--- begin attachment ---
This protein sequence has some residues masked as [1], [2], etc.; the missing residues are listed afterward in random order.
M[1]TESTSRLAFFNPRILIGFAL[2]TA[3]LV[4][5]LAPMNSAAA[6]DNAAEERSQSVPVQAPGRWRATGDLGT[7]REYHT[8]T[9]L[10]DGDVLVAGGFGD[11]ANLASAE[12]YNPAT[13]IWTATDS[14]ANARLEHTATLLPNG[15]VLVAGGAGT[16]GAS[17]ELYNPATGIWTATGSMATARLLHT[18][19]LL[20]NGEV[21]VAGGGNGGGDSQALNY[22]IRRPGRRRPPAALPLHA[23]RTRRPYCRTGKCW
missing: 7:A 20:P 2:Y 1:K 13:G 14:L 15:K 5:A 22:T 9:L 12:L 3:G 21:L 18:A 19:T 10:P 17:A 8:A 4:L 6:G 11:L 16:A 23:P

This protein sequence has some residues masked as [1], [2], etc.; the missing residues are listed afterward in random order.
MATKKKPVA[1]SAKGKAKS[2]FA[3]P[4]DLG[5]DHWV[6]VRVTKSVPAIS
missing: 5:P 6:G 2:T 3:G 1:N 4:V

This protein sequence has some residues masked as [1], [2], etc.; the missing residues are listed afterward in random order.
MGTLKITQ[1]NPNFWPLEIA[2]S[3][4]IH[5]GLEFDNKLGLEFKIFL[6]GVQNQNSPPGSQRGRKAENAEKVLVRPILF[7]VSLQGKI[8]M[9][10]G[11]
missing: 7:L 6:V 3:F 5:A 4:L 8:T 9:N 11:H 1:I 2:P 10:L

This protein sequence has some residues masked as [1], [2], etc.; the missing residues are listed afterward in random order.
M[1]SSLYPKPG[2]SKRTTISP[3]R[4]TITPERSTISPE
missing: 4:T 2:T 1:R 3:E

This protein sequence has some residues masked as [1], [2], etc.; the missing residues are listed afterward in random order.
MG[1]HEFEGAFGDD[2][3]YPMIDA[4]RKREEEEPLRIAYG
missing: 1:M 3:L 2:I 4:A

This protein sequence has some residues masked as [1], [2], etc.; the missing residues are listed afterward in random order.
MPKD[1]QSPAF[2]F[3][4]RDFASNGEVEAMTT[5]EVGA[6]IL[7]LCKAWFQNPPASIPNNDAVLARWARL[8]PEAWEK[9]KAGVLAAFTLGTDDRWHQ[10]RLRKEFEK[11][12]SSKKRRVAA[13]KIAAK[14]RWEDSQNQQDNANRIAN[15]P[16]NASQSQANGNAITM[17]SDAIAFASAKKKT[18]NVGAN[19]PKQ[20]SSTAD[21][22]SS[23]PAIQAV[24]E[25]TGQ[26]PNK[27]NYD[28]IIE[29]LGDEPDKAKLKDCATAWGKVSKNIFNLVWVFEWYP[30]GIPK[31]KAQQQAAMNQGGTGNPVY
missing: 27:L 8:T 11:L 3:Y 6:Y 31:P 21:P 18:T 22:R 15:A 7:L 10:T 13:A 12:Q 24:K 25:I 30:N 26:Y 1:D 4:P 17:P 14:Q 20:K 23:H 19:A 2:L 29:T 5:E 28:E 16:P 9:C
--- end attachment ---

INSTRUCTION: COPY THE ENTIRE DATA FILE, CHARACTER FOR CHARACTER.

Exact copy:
This protein sequence has some residues masked as [1], [2], etc.; the missing residues are listed afterward in random order.
M[1]TESTSRLAFFNPRILIGFAL[2]TA[3]LV[4][5]LAPMNSAAA[6]DNAAEERSQSVPVQAPGRWRATGDLGT[7]REYHT[8]T[9]L[10]DGDVLVAGGFGD[11]ANLASAE[12]YNPAT[13]IWTATDS[14]ANARLEHTATLLPNG[15]VLVAGGAGT[16]GAS[17]ELYNPATGIWTATGSMATARLLHT[18][19]LL[20]NGEV[21]VAGGGNGGGDSQALNY[22]IRRPGRRRPPAALPLHA[23]RTRRPYCRTGKCW
missing: 7:A 20:P 2:Y 1:K 13:G 14:L 15:K 5:A 22:T 9:L 12:L 3:G 21:L 18:A 19:T 10:P 17:A 8:A 4:L 6:G 11:L 16:A 23:P

This protein sequence has some residues masked as [1], [2], etc.; the missing residues are listed afterward in random order.
MATKKKPVA[1]SAKGKAKS[2]FA[3]P[4]DLG[5]DHWV[6]VRVTKSVPAIS
missing: 5:P 6:G 2:T 3:G 1:N 4:V

This protein sequence has some residues masked as [1], [2], etc.; the missing residues are listed afterward in random order.
MGTLKITQ[1]NPNFWPLEIA[2]S[3][4]IH[5]GLEFDNKLGLEFKIFL[6]GVQNQNSPPGSQRGRKAENAEKVLVRPILF[7]VSLQGKI[8]M[9][10]G[11]
missing: 7:L 6:V 3:F 5:A 4:L 8:T 9:N 11:H 1:I 2:P 10:L

This protein sequence has some residues masked as [1], [2], etc.; the missing residues are listed afterward in random order.
M[1]SSLYPKPG[2]SKRTTISP[3]R[4]TITPERSTISPE
missing: 4:T 2:T 1:R 3:E

This protein sequence has some residues masked as [1], [2], etc.; the missing residues are listed afterward in random order.
MG[1]HEFEGAFGDD[2][3]YPMIDA[4]RKREEEEPLRIAYG
missing: 1:M 3:L 2:I 4:A

This protein sequence has some residues masked as [1], [2], etc.; the missing residues are listed afterward in random order.
MPKD[1]QSPAF[2]F[3][4]RDFASNGEVEAMTT[5]EVGA[6]IL[7]LCKAWFQNPPASIPNNDAVLARWARL[8]PEAWEK[9]KAGVLAAFTLGTDDRWHQ[10]RLRKEFEK[11][12]SSKKRRVAA[13]KIAAK[14]RWEDSQNQQDNANRIAN[15]P[16]NASQSQANGNAITM[17]SDAIAFASAKKKT[18]NVGAN[19]PKQ[20]SSTAD[21][22]SS[23]PAIQAV[24]E[25]TGQ[26]PNK[27]NYD[28]IIE[29]LGDEPDKAKLKDCATAWGKVSKNIFNLVWVFEWYP[30]GIPK[31]KAQQQAAMNQGGTGNPVY
missing: 27:L 8:T 11:L 3:Y 6:Y 31:P 21:P 18:T 22:R 15:A 7:L 10:T 13:A 12:Q 24:K 25:I 30:N 26:Y 1:D 4:P 17:P 14:Q 20:K 23:H 19:A 2:L 29:T 5:E 28:E 16:P 9:C